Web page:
But this was more than just a football game. Rafferty tries to tie in the tumultuous, culturally revolutionary summer of 1968, which he cites as another difference between the rivals: Yale was largely marked by a bunch of privileged, pro-Vietnam blue-bloods, while anti-war Harvard strove for diversity in its student body and athletic teams, best exemplified in the film by then-Harvard linemen Tommy Lee Jones (a poor boy from Texas whose roommate was Al Gore).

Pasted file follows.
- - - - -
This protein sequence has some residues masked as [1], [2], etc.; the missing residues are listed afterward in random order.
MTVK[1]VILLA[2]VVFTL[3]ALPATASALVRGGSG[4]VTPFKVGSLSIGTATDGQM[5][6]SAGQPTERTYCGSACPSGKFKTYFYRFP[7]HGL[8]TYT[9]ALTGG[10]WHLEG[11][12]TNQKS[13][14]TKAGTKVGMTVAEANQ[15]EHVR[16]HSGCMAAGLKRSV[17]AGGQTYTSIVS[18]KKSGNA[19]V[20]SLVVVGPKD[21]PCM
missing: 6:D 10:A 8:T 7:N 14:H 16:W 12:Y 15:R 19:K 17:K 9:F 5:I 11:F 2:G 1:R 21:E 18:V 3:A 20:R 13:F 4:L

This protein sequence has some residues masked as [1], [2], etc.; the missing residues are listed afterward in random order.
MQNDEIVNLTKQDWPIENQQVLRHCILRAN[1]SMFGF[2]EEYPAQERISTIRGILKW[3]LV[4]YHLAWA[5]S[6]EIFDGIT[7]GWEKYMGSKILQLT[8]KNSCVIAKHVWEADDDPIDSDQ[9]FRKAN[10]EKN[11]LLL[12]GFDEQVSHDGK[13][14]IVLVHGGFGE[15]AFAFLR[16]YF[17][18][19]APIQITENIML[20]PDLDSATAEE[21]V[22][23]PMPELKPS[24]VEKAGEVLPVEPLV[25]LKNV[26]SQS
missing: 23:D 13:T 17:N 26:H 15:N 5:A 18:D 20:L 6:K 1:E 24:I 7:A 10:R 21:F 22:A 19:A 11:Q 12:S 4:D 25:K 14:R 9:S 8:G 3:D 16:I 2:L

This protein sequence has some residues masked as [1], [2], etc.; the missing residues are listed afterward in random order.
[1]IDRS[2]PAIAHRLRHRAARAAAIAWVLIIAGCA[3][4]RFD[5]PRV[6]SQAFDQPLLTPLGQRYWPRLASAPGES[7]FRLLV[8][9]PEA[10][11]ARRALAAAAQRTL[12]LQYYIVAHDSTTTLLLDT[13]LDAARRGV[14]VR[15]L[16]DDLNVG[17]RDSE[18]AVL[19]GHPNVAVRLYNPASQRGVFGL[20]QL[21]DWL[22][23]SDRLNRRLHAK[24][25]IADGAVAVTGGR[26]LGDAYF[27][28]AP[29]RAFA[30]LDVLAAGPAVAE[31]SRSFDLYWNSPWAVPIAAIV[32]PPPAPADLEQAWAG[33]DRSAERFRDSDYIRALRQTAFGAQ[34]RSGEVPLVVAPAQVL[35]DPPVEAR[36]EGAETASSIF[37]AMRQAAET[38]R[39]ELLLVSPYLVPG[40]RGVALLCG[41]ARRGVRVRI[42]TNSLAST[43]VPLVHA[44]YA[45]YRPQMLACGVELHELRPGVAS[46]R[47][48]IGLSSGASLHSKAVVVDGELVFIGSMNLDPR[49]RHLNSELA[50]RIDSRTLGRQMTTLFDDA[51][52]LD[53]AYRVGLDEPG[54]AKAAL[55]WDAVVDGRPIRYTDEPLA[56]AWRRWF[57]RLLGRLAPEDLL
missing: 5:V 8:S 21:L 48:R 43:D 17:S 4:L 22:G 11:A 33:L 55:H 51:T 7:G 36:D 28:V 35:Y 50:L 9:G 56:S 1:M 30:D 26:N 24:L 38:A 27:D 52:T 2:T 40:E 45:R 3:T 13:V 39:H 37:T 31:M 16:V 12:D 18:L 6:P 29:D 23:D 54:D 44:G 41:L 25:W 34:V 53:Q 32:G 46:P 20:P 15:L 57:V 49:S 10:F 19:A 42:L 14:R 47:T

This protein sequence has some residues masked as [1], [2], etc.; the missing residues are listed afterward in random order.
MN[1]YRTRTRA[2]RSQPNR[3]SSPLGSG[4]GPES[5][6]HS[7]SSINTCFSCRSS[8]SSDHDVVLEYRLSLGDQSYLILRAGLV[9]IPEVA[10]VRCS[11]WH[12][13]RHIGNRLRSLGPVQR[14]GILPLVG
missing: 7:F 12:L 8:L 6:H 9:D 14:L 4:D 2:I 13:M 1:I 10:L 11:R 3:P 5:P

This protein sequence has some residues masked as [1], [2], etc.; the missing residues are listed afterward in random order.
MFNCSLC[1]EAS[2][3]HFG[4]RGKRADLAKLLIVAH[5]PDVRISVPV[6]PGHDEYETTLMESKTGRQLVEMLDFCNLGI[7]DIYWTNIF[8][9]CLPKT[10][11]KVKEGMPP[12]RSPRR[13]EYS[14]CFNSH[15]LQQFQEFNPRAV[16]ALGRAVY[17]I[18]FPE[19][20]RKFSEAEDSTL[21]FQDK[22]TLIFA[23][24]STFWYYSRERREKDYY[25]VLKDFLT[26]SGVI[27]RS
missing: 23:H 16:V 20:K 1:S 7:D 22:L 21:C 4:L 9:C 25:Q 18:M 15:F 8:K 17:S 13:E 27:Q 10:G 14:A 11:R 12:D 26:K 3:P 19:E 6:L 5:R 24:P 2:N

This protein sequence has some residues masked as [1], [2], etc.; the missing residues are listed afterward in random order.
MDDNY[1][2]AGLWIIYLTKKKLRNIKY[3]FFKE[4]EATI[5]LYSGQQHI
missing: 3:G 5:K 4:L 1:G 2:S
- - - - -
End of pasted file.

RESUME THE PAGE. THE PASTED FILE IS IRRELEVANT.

Rafferty’s approach is remarkably straightforward — the film consists entirely of crosscuts between modern-day talking-head shots of the former players with vintage footage of the game. No graphical inserts, stylistic flourishes, outside interviews (though references to then-Yale students Gary Trudeau and Meryl Streep are a welcome addition) or period music, which might have added another layer of ’60s flavor and atmosphere. And while Rafferty’s insular, no-frills approach synchs well with the Ivy League setting, one never gets a sense that the outside world truly impacted the players as much as they or the film might claim. Grade: C
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